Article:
Geometrical measurement using sensors offers a considerably better approach. Specifically, low size, weight and power (SWaP) IIoT devices can enable precise measurement from the track itself using advanced sensors that are installed on sleepers in fixed positions next to critical infrastructure assets, such as S&C etc. This approach can target highly accurate and continuous vertical displacement measurement, as is the case with SCT’s SWiX solution.

Measuring vertical displacement

Railway organisations can benefit from understanding the precise level of vertical track displacement as rolling stock passes, especially at the location of critical assets. This type of deflection can be established by measuring the vertical differential before and at the exact moment each train passes. By continuously measuring deflection where such components are deployed, the condition of the substructure can also be identified; this is important as voids can be present under sleepers. In such cases, a risk can arise from the track bed not being adequately supported, which can lead to high vertical displacement and potential train derailment in the worst case; at the very least, rapid wear on the asset and a reduction in lifespan.

The risks posed by poor substructure and voids mean it is essential that vertical displacement is continuously monitored as part of an effective preventative maintenance strategy. Understanding where such issues exist can enable maintenance interventions that ensure catastrophic failures are averted and costs minimised. Information on substructure status can therefore enable the planning of tamping and other maintenance operations. Special attention should be given to measure the deflection at locations where critical components are installed to mitigate potential risk from large voids under sleepers.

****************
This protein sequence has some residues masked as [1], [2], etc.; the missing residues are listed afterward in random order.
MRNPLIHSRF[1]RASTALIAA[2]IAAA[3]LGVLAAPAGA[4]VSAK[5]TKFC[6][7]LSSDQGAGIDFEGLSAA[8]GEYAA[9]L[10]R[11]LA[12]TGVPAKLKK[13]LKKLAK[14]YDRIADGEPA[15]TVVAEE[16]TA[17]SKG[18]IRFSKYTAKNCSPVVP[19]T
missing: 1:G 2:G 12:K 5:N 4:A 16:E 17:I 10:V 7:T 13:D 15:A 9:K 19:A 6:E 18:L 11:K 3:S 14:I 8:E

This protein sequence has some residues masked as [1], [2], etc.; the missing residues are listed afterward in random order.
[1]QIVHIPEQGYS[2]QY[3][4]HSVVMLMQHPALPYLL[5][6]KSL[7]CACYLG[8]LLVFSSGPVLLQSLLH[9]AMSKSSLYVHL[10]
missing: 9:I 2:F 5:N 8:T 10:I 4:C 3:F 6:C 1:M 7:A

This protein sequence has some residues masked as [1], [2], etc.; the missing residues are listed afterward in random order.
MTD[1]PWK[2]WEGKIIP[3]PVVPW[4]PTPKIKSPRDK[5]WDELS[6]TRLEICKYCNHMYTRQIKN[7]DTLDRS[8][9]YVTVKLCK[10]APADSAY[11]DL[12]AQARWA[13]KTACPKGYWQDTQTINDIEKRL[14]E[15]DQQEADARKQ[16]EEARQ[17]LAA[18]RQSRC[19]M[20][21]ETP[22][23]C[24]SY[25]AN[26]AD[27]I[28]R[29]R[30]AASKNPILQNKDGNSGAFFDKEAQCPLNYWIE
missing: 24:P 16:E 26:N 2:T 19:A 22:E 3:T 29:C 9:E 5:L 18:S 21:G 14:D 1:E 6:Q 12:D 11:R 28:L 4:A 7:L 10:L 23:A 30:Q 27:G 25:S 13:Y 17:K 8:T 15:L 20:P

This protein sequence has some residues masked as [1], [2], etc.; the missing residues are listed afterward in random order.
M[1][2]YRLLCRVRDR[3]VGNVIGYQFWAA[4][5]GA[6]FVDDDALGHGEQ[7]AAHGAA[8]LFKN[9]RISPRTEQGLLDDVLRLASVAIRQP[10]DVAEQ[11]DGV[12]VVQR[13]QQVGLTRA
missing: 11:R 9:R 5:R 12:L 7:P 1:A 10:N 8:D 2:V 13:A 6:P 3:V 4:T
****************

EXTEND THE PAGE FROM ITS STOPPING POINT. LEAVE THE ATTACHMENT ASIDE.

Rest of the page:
In addition, monitoring the gradual increase in vertical displacement over time, e.g., as voids develop, can be critically important for predictive maintenance purposes. Mathematical algorithms can be used to process such data, giving rise to foreknowledge or ‘wisdom’ on where and when potential issues will occur if not addressed in a timely manner.

Figure 1: Deflection measurements in loaded and unloaded train conditions

Ensuring rail safety

A well-maintained track bed can be ensured through early maintenance intervention, for example, through tamping or lift and pack methods. By understanding the level of track deflection at the location of critical infrastructure, it is possible to identify where maintenance is required and ensure that assets are not subject to unnecessary degradation due to inadequate maintenance.

End-to-end IIoT solutions such as SWiX enable optimal planning of maintenance operations, such that predetermined interventions become possible. This will enable infrastructure and maintenance staff to understand the type of activity required and avoid under maintained scenarios as well as unnecessary and costly over maintained ones.

In addition to understanding when maintenance should be planned for specific assets, preventative maintenance can ensure that substructure under critical assets requiring urgent attention can be immediately actioned to avert failures, including catastrophic derailment.

When large data sets are collected over a protracted period, useful insights can be gained to guide maintenance strategy and inform decisions, particularly when maintenance log and other information is examined alongside SWiX generated data. This enables critical rail operations to be transformed.

For more information, please contact me on I'd love to hear your views on this blog.